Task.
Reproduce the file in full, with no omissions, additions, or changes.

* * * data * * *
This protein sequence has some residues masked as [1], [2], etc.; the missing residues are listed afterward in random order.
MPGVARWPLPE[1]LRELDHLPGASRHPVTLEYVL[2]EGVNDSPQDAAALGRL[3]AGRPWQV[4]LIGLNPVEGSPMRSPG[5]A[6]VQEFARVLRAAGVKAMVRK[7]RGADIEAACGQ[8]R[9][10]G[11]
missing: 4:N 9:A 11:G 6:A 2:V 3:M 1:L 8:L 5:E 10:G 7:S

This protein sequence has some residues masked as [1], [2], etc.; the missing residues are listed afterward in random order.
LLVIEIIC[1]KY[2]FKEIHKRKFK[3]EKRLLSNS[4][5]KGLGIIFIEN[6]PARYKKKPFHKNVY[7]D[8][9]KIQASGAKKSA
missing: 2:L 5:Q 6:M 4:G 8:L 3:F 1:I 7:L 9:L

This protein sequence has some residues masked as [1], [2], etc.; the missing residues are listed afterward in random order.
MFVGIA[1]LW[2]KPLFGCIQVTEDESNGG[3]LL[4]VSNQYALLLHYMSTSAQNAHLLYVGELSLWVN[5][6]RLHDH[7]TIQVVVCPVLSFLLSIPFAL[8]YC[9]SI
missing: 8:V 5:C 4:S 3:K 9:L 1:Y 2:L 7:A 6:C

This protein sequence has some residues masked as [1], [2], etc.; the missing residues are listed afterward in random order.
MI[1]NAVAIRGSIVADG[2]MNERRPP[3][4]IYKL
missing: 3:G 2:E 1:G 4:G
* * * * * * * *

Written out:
This protein sequence has some residues masked as [1], [2], etc.; the missing residues are listed afterward in random order.
MPGVARWPLPE[1]LRELDHLPGASRHPVTLEYVL[2]EGVNDSPQDAAALGRL[3]AGRPWQV[4]LIGLNPVEGSPMRSPG[5]A[6]VQEFARVLRAAGVKAMVRK[7]RGADIEAACGQ[8]R[9][10]G[11]
missing: 4:N 9:A 11:G 6:A 2:V 3:M 1:L 8:L 5:E 10:G 7:S

This protein sequence has some residues masked as [1], [2], etc.; the missing residues are listed afterward in random order.
LLVIEIIC[1]KY[2]FKEIHKRKFK[3]EKRLLSNS[4][5]KGLGIIFIEN[6]PARYKKKPFHKNVY[7]D[8][9]KIQASGAKKSA
missing: 2:L 5:Q 6:M 4:G 8:L 3:F 1:I 7:L 9:L

This protein sequence has some residues masked as [1], [2], etc.; the missing residues are listed afterward in random order.
MFVGIA[1]LW[2]KPLFGCIQVTEDESNGG[3]LL[4]VSNQYALLLHYMSTSAQNAHLLYVGELSLWVN[5][6]RLHDH[7]TIQVVVCPVLSFLLSIPFAL[8]YC[9]SI
missing: 8:V 5:C 4:S 3:K 9:L 1:Y 2:L 7:A 6:C

This protein sequence has some residues masked as [1], [2], etc.; the missing residues are listed afterward in random order.
MI[1]NAVAIRGSIVADG[2]MNERRPP[3][4]IYKL
missing: 3:G 2:E 1:G 4:G